Glossary

Risk Avoidance

What is Risk Avoidance?

Risk avoidance in cyber security refers to the strategic measures to prevent potential risks and threats. Unlike risk mitigation, which focuses on minimizing the impact of identified risks, risk avoidance sidesteps the risks altogether. When a company identifies vulnerabilities and potential attack vectors that are too complex to deal with for various reasons, it may implement avoidance strategies to avoid the possible dangers before they can materialize.

Risk avoidance and mitigation are two of four general techniques used to handle risk. Companies must choose an appropriate risk strategy based on their unique resources, objectives, and threats.

4 Ways to Handle Risk

Risk managers generally use these standard practices to deal with risks of various severities:

1. Risk Avoidance

Risk avoidance cybersecurity is a risk approach where mitigation or elimination of the risk is too costly or overwhelming, but the risk is too severe to be accepted. In a case like this, organizations will take the necessary steps to avoid the likelihood of the risk occurring. 

Risk avoidance methods may require a business to compromise on specific resources to ensure that they’re doing everything to prevent the threat from occurring.

A simple example would be if an organization avoids opening a branch in a war-torn area due to the apparent risks involved. 

2. Risk Acceptance

Accepting risk means living with it rather than removing, avoiding, or reducing it. The trouble is often within the organization’s degree of tolerance if accepted without mitigating measures. Your business should be ready to deal with the consequences when taking on accepted risks.

When accepting a risk, it’s essential to regularly monitor the chance to be aware of any morphing elements that could alter its possibility or impact. You must determine whether accepting the risk remains a wise course of action once it exceeds the limit of your risk appetite. 

3. Risk Mitigation

We covered risk avoidance earlier and explained that the disadvantage of the avoidance approach is that it prevents you from taking advantage of opportunities that come with risky actions. For instance, a business that avoids entering into partnerships with third parties significantly reduces the breadth of its productivity and competitive edge.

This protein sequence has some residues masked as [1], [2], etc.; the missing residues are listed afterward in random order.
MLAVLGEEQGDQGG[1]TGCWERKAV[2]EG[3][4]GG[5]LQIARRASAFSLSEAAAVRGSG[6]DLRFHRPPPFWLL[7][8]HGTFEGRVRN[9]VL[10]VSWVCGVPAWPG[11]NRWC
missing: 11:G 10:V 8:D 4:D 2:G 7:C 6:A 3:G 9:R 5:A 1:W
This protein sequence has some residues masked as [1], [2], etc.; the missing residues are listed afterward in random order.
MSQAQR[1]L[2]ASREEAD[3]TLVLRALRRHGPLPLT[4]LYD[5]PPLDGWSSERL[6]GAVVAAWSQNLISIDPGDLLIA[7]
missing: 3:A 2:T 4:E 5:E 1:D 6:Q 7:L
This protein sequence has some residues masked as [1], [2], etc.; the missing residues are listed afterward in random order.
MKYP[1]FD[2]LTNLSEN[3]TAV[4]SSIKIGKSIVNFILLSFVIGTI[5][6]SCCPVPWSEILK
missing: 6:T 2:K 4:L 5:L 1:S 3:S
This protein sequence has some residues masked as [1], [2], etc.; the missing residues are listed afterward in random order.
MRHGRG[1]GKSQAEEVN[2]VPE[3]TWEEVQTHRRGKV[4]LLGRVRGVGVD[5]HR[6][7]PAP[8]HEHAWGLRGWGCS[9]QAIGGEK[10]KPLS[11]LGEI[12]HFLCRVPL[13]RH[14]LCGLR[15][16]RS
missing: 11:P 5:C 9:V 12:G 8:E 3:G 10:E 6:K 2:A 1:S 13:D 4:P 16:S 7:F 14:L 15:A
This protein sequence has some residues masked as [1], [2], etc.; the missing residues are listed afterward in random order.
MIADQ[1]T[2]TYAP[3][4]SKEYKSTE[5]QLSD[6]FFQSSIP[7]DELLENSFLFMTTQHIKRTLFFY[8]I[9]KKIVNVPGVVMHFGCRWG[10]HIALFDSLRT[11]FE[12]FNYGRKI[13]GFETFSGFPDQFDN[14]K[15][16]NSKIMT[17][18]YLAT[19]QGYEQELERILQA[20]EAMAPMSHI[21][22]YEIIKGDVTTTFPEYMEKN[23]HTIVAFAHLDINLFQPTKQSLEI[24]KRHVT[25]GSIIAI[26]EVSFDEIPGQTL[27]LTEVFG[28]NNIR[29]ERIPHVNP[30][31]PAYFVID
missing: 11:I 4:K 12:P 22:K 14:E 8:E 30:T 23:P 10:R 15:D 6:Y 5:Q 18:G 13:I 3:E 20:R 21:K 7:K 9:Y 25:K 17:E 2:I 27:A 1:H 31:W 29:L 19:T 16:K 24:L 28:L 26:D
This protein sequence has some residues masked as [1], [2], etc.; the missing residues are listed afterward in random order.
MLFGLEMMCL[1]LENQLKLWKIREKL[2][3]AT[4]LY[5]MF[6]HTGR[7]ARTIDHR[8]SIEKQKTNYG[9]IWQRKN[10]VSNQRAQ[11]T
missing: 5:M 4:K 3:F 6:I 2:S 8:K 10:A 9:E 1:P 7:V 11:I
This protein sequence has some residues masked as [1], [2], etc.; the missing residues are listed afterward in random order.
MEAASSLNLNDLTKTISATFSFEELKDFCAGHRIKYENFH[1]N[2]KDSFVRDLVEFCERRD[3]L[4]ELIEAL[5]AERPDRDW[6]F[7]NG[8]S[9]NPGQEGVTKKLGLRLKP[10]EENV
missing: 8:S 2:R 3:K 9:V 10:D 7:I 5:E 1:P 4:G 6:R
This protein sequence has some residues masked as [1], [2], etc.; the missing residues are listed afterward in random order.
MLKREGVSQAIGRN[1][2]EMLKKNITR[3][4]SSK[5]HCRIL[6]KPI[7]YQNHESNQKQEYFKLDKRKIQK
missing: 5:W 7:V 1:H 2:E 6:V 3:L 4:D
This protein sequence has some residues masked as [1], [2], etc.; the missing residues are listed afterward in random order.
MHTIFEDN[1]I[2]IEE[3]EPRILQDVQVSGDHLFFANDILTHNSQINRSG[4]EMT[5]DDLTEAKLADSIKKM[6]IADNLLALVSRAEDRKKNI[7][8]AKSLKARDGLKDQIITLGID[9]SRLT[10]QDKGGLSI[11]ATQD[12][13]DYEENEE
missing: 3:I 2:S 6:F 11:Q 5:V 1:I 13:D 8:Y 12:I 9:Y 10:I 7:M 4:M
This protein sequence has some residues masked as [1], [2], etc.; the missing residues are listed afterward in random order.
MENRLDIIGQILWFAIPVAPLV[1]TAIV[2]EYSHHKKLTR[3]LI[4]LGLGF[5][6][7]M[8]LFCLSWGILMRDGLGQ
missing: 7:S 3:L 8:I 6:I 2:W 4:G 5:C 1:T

That’s why mitigation is arguably the most popular method of risk avoidance in risk management strategy. The goal of risk mitigation is to reduce and mitigate the impact of a risk to an acceptable level so that you can profit from it while minimizing its chance and severity. It does not aim to eliminate a risk’s possibility.

4. Risk Transfer

No matter what preparations you make, there will always be residual cybersecurity risks that seep through the cracks. Instead of just living with them, consider investing in cybersecurity insurance from a provider to transfer your risk to a different party.

Insurance is an essential component of any risk mitigation plan. It provides financial protection in the event of a loss and can help your business recover more quickly. 

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system does and eliminates the need for manual processes and spreadsheets
to give you immediate value and run a full risk assessment in less than 30 days

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A Real-World Example of Risk Avoidance

In 2017, China introduced a stringent data localization law that required foreign companies operating in the country to store Chinese user data within China’s borders. This law raised concerns for many multinational corporations, including Apple, as it could expose sensitive user data to Chinese government surveillance and create cyber security risks.

Instead of complying with the data localization law, Apple took a risk-avoidance approach to protect its users’ data and maintain its high-security standards. Rather than storing Chinese user data in local data centers within China, Apple chose to keep all Chinese user data on servers located outside of China, in data centers operated by Apple itself.

In the long run, Apple’s risk avoidance strategy in response to the Chinese data localization law was challenged. In 2018, Apple was mandated by Chinese law to store its iCloud user data within China’s borders.

Tackle Risk Mitigation with Centraleyes

The reality is that implementing a sustainable cyber risk mitigation strategy is simply too much work for most companies to cover all their risks. Sometimes, they will opt for risk avoidance strategies.

Are you looking to understand better how cyber risk impacts your organization? Discover how Centraleyes can save you hundreds of hours and transform your GRC outcomes through simplified onboarding and more visibility into your risk exposure.

Start Getting Value With
Centraleyes for Free

See for yourself how the Centraleyes platform exceeds anything an old GRC
system does and eliminates the need for manual processes and spreadsheets
to give you immediate value and run a full risk assessment in less than 30 days

Want to talk to Centraleyes about Risk Avoidance?

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